Because decomposition of the onium salt is accompanied by the generation of free radicals and cations, the curable material may be a free radical curable or a cation curable material or a blend of the two. There is a large number of monomers which can be polymerized by cations. These monomers can be classified according to their functionality. They include cyclic ethers, cyclic formals and acetals, vinyl ethers, and epoxy compounds. These monomers can be monofunctional, difunctional and multifunctional. They may also be large molecular weight prepolymers and oligomers. Examples of cationically polymerizable compounds include epoxy compounds, vinyl or allyl monomers, vinyl or allylic prepolymers, vinyl ethers, vinyl ether functional prepolymers, cyclic ethers, cyclic esters, cyclic sulfides, melamineformaldehyde prepolymers, phenol formaldehyde prepolymers, cyclic organosiloxanes, lactans and lactones, cyclic acetals and epoxy functional silicone oligomers.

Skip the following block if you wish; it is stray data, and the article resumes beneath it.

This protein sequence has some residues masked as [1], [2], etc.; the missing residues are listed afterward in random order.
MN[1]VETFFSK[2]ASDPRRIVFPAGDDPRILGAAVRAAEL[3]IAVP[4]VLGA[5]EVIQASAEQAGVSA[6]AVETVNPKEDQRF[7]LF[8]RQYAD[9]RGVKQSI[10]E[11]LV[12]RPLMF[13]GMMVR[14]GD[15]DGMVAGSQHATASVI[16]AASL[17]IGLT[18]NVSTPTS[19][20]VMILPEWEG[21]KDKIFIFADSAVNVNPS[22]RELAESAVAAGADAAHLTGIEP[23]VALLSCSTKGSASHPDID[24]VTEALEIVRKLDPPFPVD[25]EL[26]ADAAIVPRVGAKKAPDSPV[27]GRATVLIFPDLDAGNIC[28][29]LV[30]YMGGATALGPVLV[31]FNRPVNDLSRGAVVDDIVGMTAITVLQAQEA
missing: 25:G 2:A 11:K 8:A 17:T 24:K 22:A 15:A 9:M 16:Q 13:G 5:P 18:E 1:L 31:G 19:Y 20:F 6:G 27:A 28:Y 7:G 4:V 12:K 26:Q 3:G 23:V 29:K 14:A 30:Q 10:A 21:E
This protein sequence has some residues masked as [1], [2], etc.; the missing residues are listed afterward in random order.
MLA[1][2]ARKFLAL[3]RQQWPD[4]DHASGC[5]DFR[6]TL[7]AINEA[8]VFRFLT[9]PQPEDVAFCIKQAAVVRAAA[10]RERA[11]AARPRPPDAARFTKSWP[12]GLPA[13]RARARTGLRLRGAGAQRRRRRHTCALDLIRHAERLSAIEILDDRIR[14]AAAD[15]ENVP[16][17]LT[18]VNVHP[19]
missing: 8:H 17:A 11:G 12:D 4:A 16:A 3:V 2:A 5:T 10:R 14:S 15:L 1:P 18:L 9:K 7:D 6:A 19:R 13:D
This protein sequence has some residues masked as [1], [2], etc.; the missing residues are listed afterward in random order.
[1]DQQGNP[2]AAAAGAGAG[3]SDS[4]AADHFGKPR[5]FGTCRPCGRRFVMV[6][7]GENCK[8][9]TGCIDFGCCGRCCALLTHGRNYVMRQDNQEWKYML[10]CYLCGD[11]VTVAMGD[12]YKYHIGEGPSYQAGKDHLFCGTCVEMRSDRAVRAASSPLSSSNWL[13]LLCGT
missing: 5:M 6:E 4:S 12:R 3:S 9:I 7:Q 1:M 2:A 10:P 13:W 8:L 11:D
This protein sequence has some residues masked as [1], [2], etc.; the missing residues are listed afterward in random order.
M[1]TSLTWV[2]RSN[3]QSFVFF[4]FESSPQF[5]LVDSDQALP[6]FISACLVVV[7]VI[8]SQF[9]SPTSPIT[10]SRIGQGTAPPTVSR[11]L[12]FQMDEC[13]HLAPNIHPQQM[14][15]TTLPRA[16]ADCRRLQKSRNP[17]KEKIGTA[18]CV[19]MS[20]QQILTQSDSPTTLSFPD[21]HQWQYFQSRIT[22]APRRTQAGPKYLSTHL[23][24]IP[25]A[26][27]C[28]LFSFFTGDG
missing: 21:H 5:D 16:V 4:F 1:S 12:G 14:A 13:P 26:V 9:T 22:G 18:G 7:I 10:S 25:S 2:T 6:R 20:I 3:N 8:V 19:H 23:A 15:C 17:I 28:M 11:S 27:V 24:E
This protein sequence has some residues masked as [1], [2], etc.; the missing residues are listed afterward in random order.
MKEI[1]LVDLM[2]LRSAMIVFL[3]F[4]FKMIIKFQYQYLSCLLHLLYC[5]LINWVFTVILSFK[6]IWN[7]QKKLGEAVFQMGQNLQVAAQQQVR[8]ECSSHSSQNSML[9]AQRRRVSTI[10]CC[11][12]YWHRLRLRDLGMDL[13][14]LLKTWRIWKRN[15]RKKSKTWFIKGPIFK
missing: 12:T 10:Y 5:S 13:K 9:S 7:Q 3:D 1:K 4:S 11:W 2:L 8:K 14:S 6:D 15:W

Epoxy monomers are the most important class of cationic polymerizable substrates. These materials are readily available and the resulting cured polymers possess excellent dimensional and thermal stability as well as superior mechanical strength and chemical resistance. They are widely used in the coating, painting and adhesives industry. Examples of cationically polymerizable epoxy compounds described in the literature include any monomeric, dimeric or oligomeric or polymeric epoxy material containing one or a plurality of epoxy functional groups. Examples of polymerizable epoxy compounds include bisphenol-A-diglycidyl ether, trimethylene oxide, 1,3-dioxolane, 3,4-epoxycyclohexylmethyl-3′,4′-epoxycyclohexyl carboxylate, phenyl glycidyl ether, 4-vinylcyclohexene dioxide, limonene dioxide, cycloaliphatic epoxides such as 1,2-cyclohexene oxide, epichlorohydrin, glycidyl acrylate, glycidyl methacrylate, styrene oxide, allyl glycidyl ether, etc. Resins which result from the reaction of bisphenol A (4,4-isopropylidenediphenol) and epichlorohydrin, or from the reaction of low molecular weight phenol-formaldehyde resins (Novolak resins) with epichlorohydrin have been used alone or in combination with an epoxy containing compound. In addition, polymerizable epoxy compounds include polymeric materials containing terminal or pendant epoxy groups. Examples of these compounds are vinyl copolymers containing glycidyl acrylate or methacrylate as one of the comonomers. Other classes of epoxy containing polymers amenable to cure have also been described in the literature and include epoxy-siloxane resins, epoxy-polyurethanes and epoxy-polyesters. Such polymers usually have epoxy functional groups at the ends of their chains. Epoxy-siloxane resins and the method for making them are more particularly shown by E. P. Plueddemann and G. Ganger, J. Am. Chem. Soc. 81 632-5 (1959), and in Crivello et al., Proceeding ACS, PMSE, 60, 217 (1989). As described in the literature, epoxy resins can also be modified in a number of standard ways such as reactions with amines, carboxylic acids, thiols, phenols, alcohols, etc. as shown in U.S. Pat. Nos. 2,935,488; 3,235,620; 3,369,055; 3,379,653; 3,398,211; 3,403,199; 3,563,850; 3,567,797; 3,677,995, etc. Further examples of epoxy resins are shown in the Encyclopedia of Polymer Science and Technology, Vol. 6, 1967, Interscience Publishers, New York, pp. 209-271.